Garden provides food for needy, solace for volunteers

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By Deborah Swearingen

On a warm, sunny day in early June, volunteers gather at the Chatfield Community Garden to weed, water, plant and prepare the soil for the upcoming season.


An array of colorful flowers in shades of orange, pink, purple and yellow greet visitors as they enter the dirt-lined paths.

The garden, which just entered its seventh year, is a Denver Urban Gardens affiliate, and it is housed at St. Gregory’s Episcopal Church in South Jeffco — but it’s open to all.

Every year, gardeners at the Chatfield Community Garden donate one to two tons of fresh produce to Open Arms Food Bank, which serves approximately 170 families a week.

For Open Arms, it’s wonderful to have a consistent outlet for fresh produce.

“Chatfield Gardens has truly been a blessing for the food bank,” said co-director Darla Olds. “They grow a lot of herbs for us, and that’s something that most people that are struggling with food issues don’t really get.”

Father Todd Sorensen of St. Gregory’s echoed this point. He, too, called the garden a blessing and said he enjoys meeting gardeners and delivering fresh, organic produce to those in need.

But the garden offers more than that for those who volunteer their time. There also are individual plots for rent where community members can grow vegetables, herbs and flowers.

Those who gardened in a morning work session last Saturday say it’s a therapeutic place, and over the years, they’ve found a sense of community in the half-acre garden.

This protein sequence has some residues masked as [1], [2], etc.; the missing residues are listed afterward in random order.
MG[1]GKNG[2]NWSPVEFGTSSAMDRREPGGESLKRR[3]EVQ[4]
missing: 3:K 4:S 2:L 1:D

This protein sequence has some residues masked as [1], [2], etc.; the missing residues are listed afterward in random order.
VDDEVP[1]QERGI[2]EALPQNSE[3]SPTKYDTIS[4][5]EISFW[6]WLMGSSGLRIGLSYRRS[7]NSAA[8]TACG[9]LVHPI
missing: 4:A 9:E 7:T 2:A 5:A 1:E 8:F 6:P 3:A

“Everybody out here likes playing in the dirt,” said Debbie Prysby of Littleton.

Prysby works at St. Gregory’s. Through the garden, she has strengthened relationships and learned a lot.

“It is a really good group of people and a really good community that we have here working,” she added.

Two large beds are specifically designated for the food bank. All gardeners participate in watering, weeding and harvesting of the produce. By joining the Chatfield Community Garden volunteers agree to donate two hours a month to help with common areas. This largely entails taking care of the food bank plots, weeding the entrance flower beds and helping with other maintenance work.

Most garden volunteers have no trouble committing the time. In fact, many are there much more often.

Cultivating the garden can be a lot of work. To help with this, groups with separate plots sometimes join forces.

“Very quickly we ended up becoming a rotational group, a multi-family rotation,” said Karen Katus, a church congregant and original garden member.

Katus works with fellow church-goer Katrina Christopher and her family, as well as Prysby and her family

It is a multi-generational effort, and together, the group has become a well-oiled machine.

“Life gets in the way sometimes, and you can’t get to the garden,” Katus said. “But since we banded together, in theory, at least one of us can come by and take care of it.”

Contact reporter Deborah Swearingen at dswearingen@evergreenco.com or 303-350-1042. Follow her on Twitter @djswearingen.